Just over two minutes into the flight of the latest Soyuz rocket, delivering crew members to the International Space Station, the booster suffered some kind of in-flight accident, as debris was spotted in the rocket's wake during live coverage of the launch.
"The search and rescue teams have reached the Soyuz spacecraft landing site and report that the two crew members are in good condition and are out of the capsule", NASA tweeted. Dzhezkazgan is about 450 kilometres northeast of Baikonur. The crew bailed out at an altitude of 164,000 feet and landed safely in Kazakhstan.
Search and rescue teams were heading to the area to recover the crew.
It was the first serious launch problem experienced by a manned Soyuz space mission since 1983 when a fire broke out at the base of the booster rocket while the crew was preparing for lift-off.
International groups of astronauts often accompany each other to the International Space Station in joint launches.
ISS crews are rotated out on a six month schedule because that's about how long a Soyuz capsule can remain viable in orbit.
Astronauts Make Emergency Landing After Booster Failed
Astronaut Nick Hague and Roscosmos' Alexei Ovchinin lifted off as scheduled at 1:40 a.m. At this moment, there are no Soyuz spacecraft berthed at the orbiting science station.
The flight was carrying NASA's Nick Hague and Russia's Alexey Ovchinin. He didn't say if he suspected any of the current crew - an American, a Russian and a German aboard the station.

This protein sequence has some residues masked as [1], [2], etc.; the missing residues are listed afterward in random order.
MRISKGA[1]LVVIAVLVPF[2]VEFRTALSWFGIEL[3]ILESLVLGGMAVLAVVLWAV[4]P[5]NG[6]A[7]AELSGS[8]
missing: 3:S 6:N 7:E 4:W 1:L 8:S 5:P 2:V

Rogozin said at the time that the launch of the 2.6 billion-rouble ($39.02 million) satellite had been due to an embarrassing programming error. But previous versions of the manned Soyuz launch vehicle have twice seen their launch abort systems activated.
"That relationship is strong, and whatever happens terrestrially, we've always been able to keep space exploration and discovery and science separate from whatever terrestrial disputes there may be", he said.
It was the first space mission for Hague, who joined NASA's astronaut corps in 2013.
Russian space agency Roscosmos has released photographs of both astronauts being checked over after their abrupt landing.
In 2008, a Soyuz spacecraft carrying NASA astronaut Peggy Whitson made an unplanned ballistic re-entry on its return to Earth from the International Space Station.
Hadfield told CTV News Channel that he considered it "very unlikely" Saint-Jacques' launch would go on as scheduled given Thursday's failure. "A thorough investigation into the cause of the incident will be conducted", said NASA Administrator Jim Bridenstine, who was in Kazakhstan for the rocket launch.
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